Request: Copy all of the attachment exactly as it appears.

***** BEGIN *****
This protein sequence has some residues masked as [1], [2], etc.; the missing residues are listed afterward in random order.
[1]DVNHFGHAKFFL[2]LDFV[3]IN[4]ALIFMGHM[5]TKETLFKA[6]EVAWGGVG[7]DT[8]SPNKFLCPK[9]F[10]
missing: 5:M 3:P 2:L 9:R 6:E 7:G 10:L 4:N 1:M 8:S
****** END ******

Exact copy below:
This protein sequence has some residues masked as [1], [2], etc.; the missing residues are listed afterward in random order.
[1]DVNHFGHAKFFL[2]LDFV[3]IN[4]ALIFMGHM[5]TKETLFKA[6]EVAWGGVG[7]DT[8]SPNKFLCPK[9]F[10]
missing: 5:M 3:P 2:L 9:R 6:E 7:G 10:L 4:N 1:M 8:S